Shug Monkey, a terrifying creature likened to Bigfoot, is said to roam the Cambridgeshire countryside. It’s is a lesser-known but still intriguing figure in British folklore, says RICK HALE
When one thinks of paranormal phenomena in Britain, ghosts are always the first thing that comes to mind.
Legends about ghosts in the United Kingdom are full of old castles where white ladies will always be seen walking around.
Or decrepit tombs where the long-dead voices of the damned scream out for vengeance on those who did them wrong centuries ago.
There are even regions where portals to other worlds are blown wide open, and alien beings of various species seemingly come and go at will.
One hardly ever gives consideration to vicious, bloodthirsty monsters roaming the land. Hunting humans as if we are nothing more than common prey.
In Cambridgeshire, there is a lonely dirt road called Slough Hill Lane that runs between West Wratting and Balsham, where very few dare to tread.
They live in fear of encountering a monstrous being that some consider either a ghost or even a being that has crawled out of the very depths of hell.
If you ever find yourself on Slough Hill Lane, beware of the evil Shug Monkey, a beast like none other found in myth or fable.
Hounds of Hell
Large, black dogs, or “hounds of hell” as they are oftentimes called, have been an integral part of British folklore since time immemorial.
Known by many names, with Black Shuck being the most common, these hellish four-legged beasts are believed to have their origins in Norse legends.
And of course, the beastly three-headed dog, Cerberus, that keeps the damned souls of ancient Greek mythology from returning to the land of the living to wreak havoc on dark nights.
Although most demonic black dogs seem to have a common appearance, the Shug Monkey is different as it’s believed to be a hybrid of a dog and a horrific monkey.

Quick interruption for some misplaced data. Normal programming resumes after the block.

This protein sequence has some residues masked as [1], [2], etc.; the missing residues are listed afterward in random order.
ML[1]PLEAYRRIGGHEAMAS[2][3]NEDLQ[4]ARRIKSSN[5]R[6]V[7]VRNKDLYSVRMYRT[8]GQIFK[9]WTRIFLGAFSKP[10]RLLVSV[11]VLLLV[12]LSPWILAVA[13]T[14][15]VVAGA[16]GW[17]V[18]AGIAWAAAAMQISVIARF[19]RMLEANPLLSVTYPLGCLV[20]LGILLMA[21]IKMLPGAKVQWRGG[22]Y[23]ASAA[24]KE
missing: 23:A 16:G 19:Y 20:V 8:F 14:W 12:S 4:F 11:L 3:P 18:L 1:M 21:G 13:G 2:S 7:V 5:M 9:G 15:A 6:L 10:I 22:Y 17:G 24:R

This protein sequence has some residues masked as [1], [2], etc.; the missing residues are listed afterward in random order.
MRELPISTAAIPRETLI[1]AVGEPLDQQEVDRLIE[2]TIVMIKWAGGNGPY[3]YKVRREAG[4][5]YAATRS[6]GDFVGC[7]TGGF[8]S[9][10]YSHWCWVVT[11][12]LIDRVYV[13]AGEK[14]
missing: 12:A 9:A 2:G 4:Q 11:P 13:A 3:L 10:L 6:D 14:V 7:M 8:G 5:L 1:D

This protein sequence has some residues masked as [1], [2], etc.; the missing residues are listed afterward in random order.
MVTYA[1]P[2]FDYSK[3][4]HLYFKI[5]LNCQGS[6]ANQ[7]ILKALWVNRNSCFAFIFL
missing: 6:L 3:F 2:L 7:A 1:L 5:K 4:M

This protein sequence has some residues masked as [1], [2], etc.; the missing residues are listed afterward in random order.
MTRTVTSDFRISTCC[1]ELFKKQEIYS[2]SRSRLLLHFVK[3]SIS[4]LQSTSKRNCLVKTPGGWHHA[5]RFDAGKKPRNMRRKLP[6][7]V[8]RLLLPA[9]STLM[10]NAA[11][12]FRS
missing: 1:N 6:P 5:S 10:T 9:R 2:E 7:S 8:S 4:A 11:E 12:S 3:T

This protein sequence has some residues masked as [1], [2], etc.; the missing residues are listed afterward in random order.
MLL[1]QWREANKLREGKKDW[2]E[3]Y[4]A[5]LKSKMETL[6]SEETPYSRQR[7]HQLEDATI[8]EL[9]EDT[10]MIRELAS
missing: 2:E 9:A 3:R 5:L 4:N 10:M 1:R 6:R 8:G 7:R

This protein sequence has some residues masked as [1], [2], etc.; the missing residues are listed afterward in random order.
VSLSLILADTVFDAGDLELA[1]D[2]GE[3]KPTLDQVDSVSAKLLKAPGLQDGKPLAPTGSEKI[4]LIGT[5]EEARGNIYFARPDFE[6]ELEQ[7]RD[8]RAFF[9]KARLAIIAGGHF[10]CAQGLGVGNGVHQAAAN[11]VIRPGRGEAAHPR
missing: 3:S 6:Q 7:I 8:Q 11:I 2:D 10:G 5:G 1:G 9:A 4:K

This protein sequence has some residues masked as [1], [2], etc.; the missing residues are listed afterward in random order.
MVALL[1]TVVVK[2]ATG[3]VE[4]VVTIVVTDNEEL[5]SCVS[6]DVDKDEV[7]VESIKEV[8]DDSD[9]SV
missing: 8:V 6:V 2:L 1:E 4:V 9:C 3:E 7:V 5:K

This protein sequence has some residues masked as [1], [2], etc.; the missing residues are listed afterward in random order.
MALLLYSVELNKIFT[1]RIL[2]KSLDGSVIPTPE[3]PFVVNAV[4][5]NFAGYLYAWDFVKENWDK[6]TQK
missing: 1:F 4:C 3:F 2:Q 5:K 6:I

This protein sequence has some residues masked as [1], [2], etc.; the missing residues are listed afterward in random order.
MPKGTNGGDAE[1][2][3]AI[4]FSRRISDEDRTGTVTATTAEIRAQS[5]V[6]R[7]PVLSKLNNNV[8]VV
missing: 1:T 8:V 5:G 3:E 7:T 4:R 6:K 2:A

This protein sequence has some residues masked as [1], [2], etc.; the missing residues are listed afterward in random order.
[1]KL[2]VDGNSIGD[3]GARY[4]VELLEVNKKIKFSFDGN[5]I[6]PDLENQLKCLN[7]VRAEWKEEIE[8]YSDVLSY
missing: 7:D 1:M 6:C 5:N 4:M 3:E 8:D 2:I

But what are the origins of the Shug Monkey? Believe it or not, it is not as ancient as you might think.
“Here Are Ghosts And Witches”
In 1954, author James Wentworth Day released his book, “Here Are Ghosts And Witches”.
Considered an essential read by anyone who love British ghost stories and haunted histories, Day’s book is a travelogue of all things spooky about the United Kingdom.
Day, goes into great detail of some of the most spirited places in the English countryside.
Among its many stories of ghosts and haunted castles of old, Day mentions a horrific beast that haunts the Cambridgeshire countryside. Specifically Slough Hill Lane.
While speaking with people in the area, even local police constables, Day described the beast as being the size of a giant sheepdog.
He went on further to say, the fur is matted and as black as obsidian. With great, big, burning eyes.
Of course, this sounds just like any other legendary hound of hell, except for a few differences.
The limbs of the Shug Monkey are much longer than those of a regular dog, and its face, with its deep set fiery eyes, is more simian in appearance. As if it’s a bizarre hybrid of canine and primate.
And to top its nightmarish appearance off, the Shug Monkey had long pointy, tusk-like fangs. Whatever Shug Monkey is can only be described as truly terrifying.
What Is Shug Monkey?
Aside from local tales of vicious black dogs roaming the land, many ideas on what this ravenous monster is have been offered.
Some believe, due to its simian appearance, that the Shug Monkey is closely related to Sasquatch or Bigfoot of North American folklore.
Another idea has been put forward that the Shug Monkey may be an extraterrestrial pet that escaped and was left behind to roam Slough Hill Lane.
And finally, the great monkey/dog is a demonic entity conjured from the pits of hell and let loose on our unsuspecting world.
Whether it’s an alien pet, or a British Bigfoot, the Shug Monkey had not been seen haunting Slough Hill Lane since the final days of World War II.
But that doesn’t stop the locals from fearing the night and the horrific beast that may someday return and spread terror among the people of Cambridgeshire.
Have you seen the Shug Monkey in Cambridgeshire? Tell us about it in the comments section below!